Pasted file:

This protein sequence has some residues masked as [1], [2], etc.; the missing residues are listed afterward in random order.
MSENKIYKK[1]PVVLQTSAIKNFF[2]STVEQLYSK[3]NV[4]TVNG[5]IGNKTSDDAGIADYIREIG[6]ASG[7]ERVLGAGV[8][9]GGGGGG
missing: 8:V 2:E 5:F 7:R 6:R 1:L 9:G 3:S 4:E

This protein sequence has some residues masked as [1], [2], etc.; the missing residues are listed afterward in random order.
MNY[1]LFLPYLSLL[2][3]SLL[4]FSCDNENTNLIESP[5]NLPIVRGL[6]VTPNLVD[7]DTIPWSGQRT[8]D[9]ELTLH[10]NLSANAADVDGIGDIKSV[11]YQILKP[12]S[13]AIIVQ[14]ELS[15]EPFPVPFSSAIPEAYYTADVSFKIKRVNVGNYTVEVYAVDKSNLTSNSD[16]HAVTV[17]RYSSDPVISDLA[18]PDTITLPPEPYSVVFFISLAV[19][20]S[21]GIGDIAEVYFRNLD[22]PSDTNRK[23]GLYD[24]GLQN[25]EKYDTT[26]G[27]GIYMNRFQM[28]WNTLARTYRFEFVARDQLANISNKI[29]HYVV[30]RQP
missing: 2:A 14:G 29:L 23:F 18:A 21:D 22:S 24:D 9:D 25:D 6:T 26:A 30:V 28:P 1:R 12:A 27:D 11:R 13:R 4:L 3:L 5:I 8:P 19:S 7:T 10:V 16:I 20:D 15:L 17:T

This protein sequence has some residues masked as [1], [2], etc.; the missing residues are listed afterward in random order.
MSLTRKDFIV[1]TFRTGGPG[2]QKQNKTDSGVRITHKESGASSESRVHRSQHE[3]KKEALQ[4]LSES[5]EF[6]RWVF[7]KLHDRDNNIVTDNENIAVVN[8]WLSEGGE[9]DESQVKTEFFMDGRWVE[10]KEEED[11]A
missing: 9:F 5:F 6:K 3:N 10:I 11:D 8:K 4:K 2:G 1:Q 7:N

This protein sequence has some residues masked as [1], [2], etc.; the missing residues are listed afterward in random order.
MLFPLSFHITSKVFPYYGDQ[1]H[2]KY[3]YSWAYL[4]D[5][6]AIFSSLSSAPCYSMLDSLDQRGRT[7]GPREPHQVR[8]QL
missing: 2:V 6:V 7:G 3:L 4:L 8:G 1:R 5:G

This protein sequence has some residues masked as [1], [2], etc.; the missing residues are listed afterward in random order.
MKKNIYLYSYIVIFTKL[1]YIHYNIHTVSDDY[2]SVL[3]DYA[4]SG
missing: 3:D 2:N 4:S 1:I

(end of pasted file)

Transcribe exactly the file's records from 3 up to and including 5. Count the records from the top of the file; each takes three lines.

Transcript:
This protein sequence has some residues masked as [1], [2], etc.; the missing residues are listed afterward in random order.
MSLTRKDFIV[1]TFRTGGPG[2]QKQNKTDSGVRITHKESGASSESRVHRSQHE[3]KKEALQ[4]LSES[5]EF[6]RWVF[7]KLHDRDNNIVTDNENIAVVN[8]WLSEGGE[9]DESQVKTEFFMDGRWVE[10]KEEED[11]A
missing: 9:F 5:F 6:K 3:N 10:I 11:D 8:K 4:K 2:G 1:Q 7:N

This protein sequence has some residues masked as [1], [2], etc.; the missing residues are listed afterward in random order.
MLFPLSFHITSKVFPYYGDQ[1]H[2]KY[3]YSWAYL[4]D[5][6]AIFSSLSSAPCYSMLDSLDQRGRT[7]GPREPHQVR[8]QL
missing: 2:V 6:V 7:G 3:L 4:L 8:G 1:R 5:G

This protein sequence has some residues masked as [1], [2], etc.; the missing residues are listed afterward in random order.
MKKNIYLYSYIVIFTKL[1]YIHYNIHTVSDDY[2]SVL[3]DYA[4]SG
missing: 3:D 2:N 4:S 1:I